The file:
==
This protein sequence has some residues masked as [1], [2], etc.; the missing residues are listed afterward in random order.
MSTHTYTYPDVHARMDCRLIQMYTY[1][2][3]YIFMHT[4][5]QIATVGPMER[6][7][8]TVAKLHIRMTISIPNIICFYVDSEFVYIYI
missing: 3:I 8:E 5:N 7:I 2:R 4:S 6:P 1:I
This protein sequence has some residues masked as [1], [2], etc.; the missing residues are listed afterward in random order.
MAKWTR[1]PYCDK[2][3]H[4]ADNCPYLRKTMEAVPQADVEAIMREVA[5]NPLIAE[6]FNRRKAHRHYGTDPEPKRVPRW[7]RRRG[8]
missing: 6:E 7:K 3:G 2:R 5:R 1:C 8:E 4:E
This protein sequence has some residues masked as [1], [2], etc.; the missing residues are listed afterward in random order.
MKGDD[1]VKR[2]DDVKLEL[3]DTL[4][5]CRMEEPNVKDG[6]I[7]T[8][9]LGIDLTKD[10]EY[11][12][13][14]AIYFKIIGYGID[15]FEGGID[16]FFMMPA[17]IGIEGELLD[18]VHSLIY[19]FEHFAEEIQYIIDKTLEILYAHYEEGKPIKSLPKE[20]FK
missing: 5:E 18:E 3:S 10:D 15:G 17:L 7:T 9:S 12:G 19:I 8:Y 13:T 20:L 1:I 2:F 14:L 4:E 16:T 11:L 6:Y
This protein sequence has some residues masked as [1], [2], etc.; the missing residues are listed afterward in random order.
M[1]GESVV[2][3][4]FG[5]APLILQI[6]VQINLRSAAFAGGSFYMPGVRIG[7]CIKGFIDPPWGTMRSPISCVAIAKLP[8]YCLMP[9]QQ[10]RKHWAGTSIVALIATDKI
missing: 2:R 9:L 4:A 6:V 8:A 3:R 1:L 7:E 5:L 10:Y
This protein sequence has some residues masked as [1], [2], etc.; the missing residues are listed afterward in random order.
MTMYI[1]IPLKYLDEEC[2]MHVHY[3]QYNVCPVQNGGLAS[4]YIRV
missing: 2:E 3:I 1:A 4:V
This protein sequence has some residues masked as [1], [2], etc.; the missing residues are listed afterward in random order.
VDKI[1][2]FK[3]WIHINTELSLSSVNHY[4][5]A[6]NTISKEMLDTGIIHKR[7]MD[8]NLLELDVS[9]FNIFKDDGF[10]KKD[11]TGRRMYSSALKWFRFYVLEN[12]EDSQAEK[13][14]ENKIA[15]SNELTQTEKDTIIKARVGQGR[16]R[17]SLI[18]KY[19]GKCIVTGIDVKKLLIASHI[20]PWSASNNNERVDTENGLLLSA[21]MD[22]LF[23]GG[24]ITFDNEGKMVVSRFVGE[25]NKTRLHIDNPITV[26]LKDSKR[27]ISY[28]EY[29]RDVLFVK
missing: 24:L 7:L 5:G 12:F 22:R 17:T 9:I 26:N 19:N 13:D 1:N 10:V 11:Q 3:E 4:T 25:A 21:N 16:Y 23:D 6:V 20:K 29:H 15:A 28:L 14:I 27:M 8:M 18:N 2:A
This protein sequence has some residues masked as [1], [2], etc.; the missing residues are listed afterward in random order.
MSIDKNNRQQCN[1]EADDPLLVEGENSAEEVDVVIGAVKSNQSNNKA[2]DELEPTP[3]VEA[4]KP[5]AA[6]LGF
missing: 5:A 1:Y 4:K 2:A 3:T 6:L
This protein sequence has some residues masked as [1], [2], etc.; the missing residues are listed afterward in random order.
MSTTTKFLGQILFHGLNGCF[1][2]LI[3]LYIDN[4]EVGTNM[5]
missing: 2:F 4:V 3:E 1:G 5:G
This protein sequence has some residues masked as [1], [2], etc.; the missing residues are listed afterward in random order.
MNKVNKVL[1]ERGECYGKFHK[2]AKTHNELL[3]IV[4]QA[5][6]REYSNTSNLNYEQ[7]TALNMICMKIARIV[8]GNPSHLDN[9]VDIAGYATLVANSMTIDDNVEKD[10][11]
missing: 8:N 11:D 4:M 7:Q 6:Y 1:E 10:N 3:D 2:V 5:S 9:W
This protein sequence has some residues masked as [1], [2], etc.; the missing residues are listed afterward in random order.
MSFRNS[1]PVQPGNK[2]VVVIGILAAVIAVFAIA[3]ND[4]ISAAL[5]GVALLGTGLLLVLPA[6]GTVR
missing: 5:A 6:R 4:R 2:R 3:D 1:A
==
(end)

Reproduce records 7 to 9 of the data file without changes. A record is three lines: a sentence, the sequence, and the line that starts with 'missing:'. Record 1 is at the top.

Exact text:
This protein sequence has some residues masked as [1], [2], etc.; the missing residues are listed afterward in random order.
MSIDKNNRQQCN[1]EADDPLLVEGENSAEEVDVVIGAVKSNQSNNKA[2]DELEPTP[3]VEA[4]KP[5]AA[6]LGF
missing: 5:A 1:Y 4:K 2:A 3:T 6:L
This protein sequence has some residues masked as [1], [2], etc.; the missing residues are listed afterward in random order.
MSTTTKFLGQILFHGLNGCF[1][2]LI[3]LYIDN[4]EVGTNM[5]
missing: 2:F 4:V 3:E 1:G 5:G
This protein sequence has some residues masked as [1], [2], etc.; the missing residues are listed afterward in random order.
MNKVNKVL[1]ERGECYGKFHK[2]AKTHNELL[3]IV[4]QA[5][6]REYSNTSNLNYEQ[7]TALNMICMKIARIV[8]GNPSHLDN[9]VDIAGYATLVANSMTIDDNVEKD[10][11]
missing: 8:N 11:D 4:M 7:Q 6:Y 1:E 10:N 3:D 2:V 5:S 9:W